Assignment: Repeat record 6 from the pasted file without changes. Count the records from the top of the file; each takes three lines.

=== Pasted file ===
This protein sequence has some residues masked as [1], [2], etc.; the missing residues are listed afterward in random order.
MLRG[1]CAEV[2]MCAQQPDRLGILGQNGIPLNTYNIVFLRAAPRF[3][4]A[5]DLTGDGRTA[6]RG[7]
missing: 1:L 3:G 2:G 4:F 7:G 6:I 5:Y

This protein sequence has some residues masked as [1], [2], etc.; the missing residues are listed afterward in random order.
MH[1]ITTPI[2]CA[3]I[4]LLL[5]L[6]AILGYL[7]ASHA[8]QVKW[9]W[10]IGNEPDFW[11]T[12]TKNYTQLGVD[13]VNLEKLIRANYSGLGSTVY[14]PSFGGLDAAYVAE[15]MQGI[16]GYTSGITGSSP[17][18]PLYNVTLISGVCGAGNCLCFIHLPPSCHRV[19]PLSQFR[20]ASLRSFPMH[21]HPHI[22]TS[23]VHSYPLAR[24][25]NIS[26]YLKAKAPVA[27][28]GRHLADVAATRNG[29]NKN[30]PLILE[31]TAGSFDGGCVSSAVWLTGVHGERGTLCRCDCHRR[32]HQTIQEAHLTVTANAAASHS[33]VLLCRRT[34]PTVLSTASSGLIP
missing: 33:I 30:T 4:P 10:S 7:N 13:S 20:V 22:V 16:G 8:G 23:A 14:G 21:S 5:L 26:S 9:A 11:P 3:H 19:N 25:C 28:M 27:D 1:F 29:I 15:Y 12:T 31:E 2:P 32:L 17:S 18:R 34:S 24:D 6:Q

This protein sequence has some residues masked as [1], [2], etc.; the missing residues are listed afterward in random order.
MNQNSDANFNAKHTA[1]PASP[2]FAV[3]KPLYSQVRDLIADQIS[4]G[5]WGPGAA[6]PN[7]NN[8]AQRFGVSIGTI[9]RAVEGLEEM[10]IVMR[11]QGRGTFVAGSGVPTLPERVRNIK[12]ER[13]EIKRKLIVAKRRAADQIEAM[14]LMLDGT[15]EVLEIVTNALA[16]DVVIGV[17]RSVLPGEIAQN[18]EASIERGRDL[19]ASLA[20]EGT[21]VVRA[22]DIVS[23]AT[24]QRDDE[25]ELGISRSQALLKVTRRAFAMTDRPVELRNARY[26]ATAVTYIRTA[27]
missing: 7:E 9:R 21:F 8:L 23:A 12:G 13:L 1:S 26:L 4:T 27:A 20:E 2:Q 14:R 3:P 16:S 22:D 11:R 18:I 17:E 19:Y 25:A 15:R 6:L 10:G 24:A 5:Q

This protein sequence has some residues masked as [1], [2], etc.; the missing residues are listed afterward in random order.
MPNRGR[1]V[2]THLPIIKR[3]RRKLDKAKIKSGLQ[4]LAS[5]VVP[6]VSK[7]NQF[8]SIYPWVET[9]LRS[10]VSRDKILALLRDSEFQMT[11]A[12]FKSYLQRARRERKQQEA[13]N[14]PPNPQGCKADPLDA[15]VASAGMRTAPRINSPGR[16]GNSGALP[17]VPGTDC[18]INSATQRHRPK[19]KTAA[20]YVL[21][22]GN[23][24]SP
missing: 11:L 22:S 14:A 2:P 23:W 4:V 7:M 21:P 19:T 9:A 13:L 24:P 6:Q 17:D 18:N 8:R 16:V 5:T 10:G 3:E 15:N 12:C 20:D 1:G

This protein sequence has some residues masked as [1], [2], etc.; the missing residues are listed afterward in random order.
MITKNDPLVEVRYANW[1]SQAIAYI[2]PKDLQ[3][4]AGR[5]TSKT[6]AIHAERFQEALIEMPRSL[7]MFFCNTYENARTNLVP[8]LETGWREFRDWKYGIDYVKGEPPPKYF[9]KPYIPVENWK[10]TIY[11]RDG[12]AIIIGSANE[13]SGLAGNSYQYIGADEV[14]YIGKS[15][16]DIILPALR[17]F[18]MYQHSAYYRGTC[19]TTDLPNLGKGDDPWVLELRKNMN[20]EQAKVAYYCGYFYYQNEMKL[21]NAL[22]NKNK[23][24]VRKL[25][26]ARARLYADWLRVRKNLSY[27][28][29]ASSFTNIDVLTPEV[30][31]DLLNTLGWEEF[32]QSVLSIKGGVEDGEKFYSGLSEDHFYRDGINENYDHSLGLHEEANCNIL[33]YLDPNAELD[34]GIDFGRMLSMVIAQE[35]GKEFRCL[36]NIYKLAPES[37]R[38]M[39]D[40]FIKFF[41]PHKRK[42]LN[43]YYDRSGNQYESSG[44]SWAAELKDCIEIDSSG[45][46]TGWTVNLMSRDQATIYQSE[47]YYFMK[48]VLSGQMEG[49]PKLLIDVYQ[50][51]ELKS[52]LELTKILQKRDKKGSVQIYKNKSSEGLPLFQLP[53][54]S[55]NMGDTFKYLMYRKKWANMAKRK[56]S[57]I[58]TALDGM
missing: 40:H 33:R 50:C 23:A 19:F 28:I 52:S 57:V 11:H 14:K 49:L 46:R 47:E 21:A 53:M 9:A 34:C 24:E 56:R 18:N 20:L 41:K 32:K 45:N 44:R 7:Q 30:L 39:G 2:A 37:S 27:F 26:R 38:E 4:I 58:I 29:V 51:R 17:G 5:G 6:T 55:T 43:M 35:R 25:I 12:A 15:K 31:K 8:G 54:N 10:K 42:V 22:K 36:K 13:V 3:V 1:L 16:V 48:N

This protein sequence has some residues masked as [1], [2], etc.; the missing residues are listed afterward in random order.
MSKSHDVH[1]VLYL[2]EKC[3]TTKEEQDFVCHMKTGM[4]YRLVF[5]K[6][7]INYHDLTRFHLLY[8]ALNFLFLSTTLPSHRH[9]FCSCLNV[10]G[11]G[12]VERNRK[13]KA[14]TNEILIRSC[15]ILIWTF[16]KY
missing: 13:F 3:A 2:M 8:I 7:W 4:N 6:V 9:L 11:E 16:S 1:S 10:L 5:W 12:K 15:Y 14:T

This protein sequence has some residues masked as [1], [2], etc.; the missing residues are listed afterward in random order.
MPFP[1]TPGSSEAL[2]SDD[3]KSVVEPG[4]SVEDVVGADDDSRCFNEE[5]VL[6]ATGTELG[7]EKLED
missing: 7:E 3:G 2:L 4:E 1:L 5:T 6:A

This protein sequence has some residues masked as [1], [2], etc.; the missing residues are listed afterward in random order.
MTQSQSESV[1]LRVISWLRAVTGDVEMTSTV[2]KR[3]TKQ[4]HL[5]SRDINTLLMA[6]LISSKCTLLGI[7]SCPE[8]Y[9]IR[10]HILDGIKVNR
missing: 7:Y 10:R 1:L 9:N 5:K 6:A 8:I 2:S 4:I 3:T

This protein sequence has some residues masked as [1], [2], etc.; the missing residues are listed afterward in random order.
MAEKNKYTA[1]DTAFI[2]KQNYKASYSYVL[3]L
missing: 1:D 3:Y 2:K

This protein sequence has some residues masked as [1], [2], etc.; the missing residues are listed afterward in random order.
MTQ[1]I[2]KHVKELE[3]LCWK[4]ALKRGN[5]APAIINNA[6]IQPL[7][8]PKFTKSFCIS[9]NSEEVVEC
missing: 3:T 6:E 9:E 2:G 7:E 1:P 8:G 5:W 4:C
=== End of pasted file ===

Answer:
This protein sequence has some residues masked as [1], [2], etc.; the missing residues are listed afterward in random order.
MSKSHDVH[1]VLYL[2]EKC[3]TTKEEQDFVCHMKTGM[4]YRLVF[5]K[6][7]INYHDLTRFHLLY[8]ALNFLFLSTTLPSHRH[9]FCSCLNV[10]G[11]G[12]VERNRK[13]KA[14]TNEILIRSC[15]ILIWTF[16]KY
missing: 13:F 3:A 2:M 8:I 7:W 4:N 6:V 9:L 11:E 16:S 1:S 10:L 5:W 12:K 15:Y 14:T